RW: In some ways there's a tension even in your answers as to whether or not we're talking about an idealized version of justice. When I've talked about and thought about just culture I've never heard it framed that way—that we're actually talking about views of the term justice—versus something that's more empirical and pragmatic, that is, trying to somehow balance a system-oriented approach with the need to draw lines around acceptable and unacceptable behavior. And your thinking about it actually seems to be much more informed by almost Rawlsian principles of what is just and what is not.

SD: That is quite correct. Going back to what you suggested: that the current energy or motivation for hospital administrations to get their arms around a just culture for their institution seems to be driven by the need to draw a line around that which we find not acceptable versus that which we do find acceptable in terms of contributions to adverse events. We need to examine a couple of things when we make those claims. The first is that the fundamental problem and tension of creating the just culture is this: We want to hear everything that people have to say about their contribution to safety, but we can't accept everything that we hear. This creates an interesting tension because if we want to keep on hearing their contributions, we have to somehow not respond so punitively that we will shut up them and people who take an example from that.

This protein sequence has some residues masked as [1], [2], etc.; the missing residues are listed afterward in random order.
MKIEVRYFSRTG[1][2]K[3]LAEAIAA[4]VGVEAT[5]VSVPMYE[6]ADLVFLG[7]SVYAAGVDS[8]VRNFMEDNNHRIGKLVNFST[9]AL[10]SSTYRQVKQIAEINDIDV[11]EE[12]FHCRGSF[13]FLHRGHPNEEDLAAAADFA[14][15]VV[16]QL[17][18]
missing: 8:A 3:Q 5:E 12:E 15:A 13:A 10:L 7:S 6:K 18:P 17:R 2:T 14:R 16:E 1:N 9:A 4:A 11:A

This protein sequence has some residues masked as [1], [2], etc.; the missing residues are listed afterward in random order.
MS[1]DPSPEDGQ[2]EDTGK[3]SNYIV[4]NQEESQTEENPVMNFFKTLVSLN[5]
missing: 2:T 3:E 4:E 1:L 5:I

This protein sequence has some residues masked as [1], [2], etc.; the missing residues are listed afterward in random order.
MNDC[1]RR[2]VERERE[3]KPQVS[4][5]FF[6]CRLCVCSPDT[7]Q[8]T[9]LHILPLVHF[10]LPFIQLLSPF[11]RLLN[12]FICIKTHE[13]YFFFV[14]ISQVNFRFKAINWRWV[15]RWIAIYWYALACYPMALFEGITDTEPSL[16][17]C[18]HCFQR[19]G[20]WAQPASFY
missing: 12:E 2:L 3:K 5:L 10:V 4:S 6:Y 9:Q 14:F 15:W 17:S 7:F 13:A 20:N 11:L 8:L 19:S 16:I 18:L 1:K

Now you also mentioned that this is about perhaps redressing or looking at the balance between individual explanations for safety failures versus system-oriented explanations. I find it fascinating that the enthusiasm for just culture algorithms or mechanisms has grown on the back of the gradual acceptance of systems thinking. We have systems thinking on the one hand: If you want to understand why things go wrong you've got to look in the organization. A human error is not a personal problem; it's an organizational problem. That has been the orthodoxy in the field for at least the last 20 years. The issue is that this has shifted the liability concerns onto the organization. Now that inevitably leads to pushback. We need to find ways in which we can actually rebalance this attribution of responsibility for why things go wrong. This is where we have to be watchful. It can become easy for just culture algorithms to become an instrument of powerful interests in an institution to bend justice their way. Some data recently came out that suggested as much, which is a bit concerning. Terry von Thaden has done a very important study on the perception of justice in hospitals across the US from a different point of view in the medical competence hierarchy. One consistent finding is that those at the top of the hierarchy, doctors typically, find outcomes of the just culture mechanisms, typically just. Nurses find them typically unjust. So justice depends on where you sit in the hierarchy.